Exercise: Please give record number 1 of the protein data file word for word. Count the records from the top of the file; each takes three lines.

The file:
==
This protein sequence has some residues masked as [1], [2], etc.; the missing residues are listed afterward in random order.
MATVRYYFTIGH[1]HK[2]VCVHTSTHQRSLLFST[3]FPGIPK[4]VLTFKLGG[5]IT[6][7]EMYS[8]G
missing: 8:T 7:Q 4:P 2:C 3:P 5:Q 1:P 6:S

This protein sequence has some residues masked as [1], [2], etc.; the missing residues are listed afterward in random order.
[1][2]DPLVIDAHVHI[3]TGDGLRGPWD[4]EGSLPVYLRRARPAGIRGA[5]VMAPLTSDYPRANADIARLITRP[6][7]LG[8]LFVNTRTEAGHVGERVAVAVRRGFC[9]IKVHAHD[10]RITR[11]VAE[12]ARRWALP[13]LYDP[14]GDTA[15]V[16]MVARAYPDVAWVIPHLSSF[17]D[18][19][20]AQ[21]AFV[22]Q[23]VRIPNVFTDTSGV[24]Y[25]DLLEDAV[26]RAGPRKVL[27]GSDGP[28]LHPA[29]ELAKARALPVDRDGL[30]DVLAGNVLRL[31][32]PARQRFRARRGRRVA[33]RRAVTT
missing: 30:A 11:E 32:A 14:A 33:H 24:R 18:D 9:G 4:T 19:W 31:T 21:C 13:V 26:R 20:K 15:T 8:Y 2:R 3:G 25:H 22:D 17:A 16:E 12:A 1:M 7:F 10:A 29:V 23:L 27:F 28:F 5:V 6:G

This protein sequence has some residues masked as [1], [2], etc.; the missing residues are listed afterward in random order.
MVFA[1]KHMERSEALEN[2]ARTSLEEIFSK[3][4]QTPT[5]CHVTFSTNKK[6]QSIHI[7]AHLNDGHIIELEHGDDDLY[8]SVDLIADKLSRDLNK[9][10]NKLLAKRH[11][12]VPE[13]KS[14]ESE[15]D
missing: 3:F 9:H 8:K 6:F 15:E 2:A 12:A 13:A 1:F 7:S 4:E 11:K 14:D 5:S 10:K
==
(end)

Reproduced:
This protein sequence has some residues masked as [1], [2], etc.; the missing residues are listed afterward in random order.
MATVRYYFTIGH[1]HK[2]VCVHTSTHQRSLLFST[3]FPGIPK[4]VLTFKLGG[5]IT[6][7]EMYS[8]G
missing: 8:T 7:Q 4:P 2:C 3:P 5:Q 1:P 6:S